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It's time to afford non-citizens some voting rights in Canada

71 replies [Last post]

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Fidel
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Joined: Apr 29 2004

I hear you loud and clear. I just think that the old three-pronged trident punch attack as per WWII era fascists might work against ... the fascists! I think proles should focus our efforts, pick their weak spots, and go hard. No prisoners. You have to admit it at least sounds like a plan.


Erik Redburn
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Joined: Feb 26 2004

Slumberjack wrote:

Erik Redburn wrote:
 You think thats clever?   Since this is the nth time I've seen you made anti-democratic remarks here, I'll just remind you that the authority to draft and enforce our laws, make or avoid war, and collect and redistribute taxes still lie within Parliament and it's one of the few remaining public processes that still has at least some legitimacy anymore.  

The authority to make war actually resides in the PMO's office.  The last few votes on the matter were take note sessions.  Try not to get all bent out of shape explaining our 'democracy' and our 'laws.'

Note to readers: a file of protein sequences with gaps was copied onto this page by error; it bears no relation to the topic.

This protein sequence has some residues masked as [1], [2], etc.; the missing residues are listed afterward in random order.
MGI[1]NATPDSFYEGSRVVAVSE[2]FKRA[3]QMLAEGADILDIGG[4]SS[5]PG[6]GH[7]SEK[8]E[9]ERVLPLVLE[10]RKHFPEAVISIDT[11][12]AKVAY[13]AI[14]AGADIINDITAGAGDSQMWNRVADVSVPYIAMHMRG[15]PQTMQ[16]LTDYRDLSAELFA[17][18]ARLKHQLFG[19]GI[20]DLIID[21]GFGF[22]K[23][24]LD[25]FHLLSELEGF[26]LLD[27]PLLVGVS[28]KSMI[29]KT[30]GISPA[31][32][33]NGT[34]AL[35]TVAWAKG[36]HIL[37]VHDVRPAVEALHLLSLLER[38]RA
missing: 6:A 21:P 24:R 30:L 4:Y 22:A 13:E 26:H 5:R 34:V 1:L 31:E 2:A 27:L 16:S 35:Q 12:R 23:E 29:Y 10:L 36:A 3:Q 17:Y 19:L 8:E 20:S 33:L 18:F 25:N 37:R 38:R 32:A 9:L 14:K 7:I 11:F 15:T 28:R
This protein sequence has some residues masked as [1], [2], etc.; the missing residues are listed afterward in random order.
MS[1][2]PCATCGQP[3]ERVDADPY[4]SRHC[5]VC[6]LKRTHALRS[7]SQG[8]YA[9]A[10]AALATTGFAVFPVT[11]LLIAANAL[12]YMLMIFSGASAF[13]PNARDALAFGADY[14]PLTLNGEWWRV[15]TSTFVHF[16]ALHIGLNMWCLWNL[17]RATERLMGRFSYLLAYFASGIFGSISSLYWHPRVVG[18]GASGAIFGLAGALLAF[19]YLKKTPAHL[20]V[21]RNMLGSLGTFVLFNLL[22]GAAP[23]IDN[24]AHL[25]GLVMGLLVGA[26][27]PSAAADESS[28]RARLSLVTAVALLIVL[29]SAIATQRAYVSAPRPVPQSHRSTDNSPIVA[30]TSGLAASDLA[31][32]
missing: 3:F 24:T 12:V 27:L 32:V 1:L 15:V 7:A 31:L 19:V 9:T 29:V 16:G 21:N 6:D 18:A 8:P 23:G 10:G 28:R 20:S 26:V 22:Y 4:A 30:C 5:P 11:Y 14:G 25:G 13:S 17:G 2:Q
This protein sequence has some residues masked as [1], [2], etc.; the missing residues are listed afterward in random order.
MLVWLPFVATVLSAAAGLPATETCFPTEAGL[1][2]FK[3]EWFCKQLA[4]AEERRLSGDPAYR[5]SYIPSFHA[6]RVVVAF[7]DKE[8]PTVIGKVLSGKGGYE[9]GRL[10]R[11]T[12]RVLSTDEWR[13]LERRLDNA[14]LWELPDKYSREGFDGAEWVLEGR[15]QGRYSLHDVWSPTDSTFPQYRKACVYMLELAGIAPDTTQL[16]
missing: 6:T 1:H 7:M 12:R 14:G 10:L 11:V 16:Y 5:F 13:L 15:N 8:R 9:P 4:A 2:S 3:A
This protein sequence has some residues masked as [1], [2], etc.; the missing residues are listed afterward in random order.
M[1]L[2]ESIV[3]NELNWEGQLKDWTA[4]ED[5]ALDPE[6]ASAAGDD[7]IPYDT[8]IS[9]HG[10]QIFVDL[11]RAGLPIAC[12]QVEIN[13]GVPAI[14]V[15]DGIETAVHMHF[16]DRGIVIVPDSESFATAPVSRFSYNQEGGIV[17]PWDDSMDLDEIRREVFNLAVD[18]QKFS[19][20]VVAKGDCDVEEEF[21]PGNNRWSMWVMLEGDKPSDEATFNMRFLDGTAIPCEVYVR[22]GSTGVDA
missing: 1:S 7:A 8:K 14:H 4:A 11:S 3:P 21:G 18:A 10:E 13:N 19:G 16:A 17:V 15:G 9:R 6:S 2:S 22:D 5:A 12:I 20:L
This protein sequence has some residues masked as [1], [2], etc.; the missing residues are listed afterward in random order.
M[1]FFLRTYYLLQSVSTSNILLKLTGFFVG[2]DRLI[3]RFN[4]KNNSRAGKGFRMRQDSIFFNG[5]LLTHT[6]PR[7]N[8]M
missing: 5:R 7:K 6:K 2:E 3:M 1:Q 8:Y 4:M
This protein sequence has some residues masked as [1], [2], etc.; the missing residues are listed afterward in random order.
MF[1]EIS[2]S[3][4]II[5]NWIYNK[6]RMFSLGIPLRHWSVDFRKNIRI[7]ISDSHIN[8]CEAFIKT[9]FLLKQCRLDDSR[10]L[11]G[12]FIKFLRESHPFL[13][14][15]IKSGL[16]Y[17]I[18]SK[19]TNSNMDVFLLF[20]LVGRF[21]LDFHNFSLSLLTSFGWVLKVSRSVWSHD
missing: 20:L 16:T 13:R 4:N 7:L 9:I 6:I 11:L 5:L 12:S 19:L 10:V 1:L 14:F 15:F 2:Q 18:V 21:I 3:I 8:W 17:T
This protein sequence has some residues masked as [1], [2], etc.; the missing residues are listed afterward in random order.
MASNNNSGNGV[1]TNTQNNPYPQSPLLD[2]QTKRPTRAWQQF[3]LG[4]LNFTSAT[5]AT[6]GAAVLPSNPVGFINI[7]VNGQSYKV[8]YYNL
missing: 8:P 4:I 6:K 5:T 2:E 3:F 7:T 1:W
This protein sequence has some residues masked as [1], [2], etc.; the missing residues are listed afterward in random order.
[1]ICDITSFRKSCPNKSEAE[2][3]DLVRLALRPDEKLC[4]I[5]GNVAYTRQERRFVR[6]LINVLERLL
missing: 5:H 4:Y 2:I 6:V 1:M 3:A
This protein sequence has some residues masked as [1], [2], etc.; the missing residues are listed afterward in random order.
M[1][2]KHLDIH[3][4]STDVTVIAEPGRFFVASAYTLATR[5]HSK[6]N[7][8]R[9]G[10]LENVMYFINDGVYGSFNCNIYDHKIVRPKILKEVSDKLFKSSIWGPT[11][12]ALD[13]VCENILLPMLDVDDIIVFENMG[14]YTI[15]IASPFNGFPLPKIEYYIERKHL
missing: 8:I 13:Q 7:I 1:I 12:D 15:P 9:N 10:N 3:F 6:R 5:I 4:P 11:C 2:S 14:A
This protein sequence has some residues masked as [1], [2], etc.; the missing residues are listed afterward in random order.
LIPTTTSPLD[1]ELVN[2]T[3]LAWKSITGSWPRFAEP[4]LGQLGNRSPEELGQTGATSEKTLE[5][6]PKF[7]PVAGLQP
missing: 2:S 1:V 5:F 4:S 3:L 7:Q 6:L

hhmm.   The constitutional right to actually vote out bad politicians and their parties shouldn't be confused with the corruption of the present political process.   Otherwise we end up throwing the baby out with the bath water.

My earlier point to you was rather simpler though, whether we approve or not, our elected authorities have the authority to pass laws and decide how they are enforced, which affect us all.  Dropping out is not an option.


Cribs
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Joined: Dec 19 2011

I think that to be able to vote you should be a citizen of the Country you are attempting to vote in. Imagine this, people brought over by a company to work here (from another country) and said people are not citizens but are able to vote they can change the results and send an MP who kissed up to the corporation with vested interests to Ottawa. If this MP is part of the governing party thats even worse because then they have even more pull and could possibly chage things to support the corporation that bought their seat and NOT their constituents. 


Cribs
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Joined: Dec 19 2011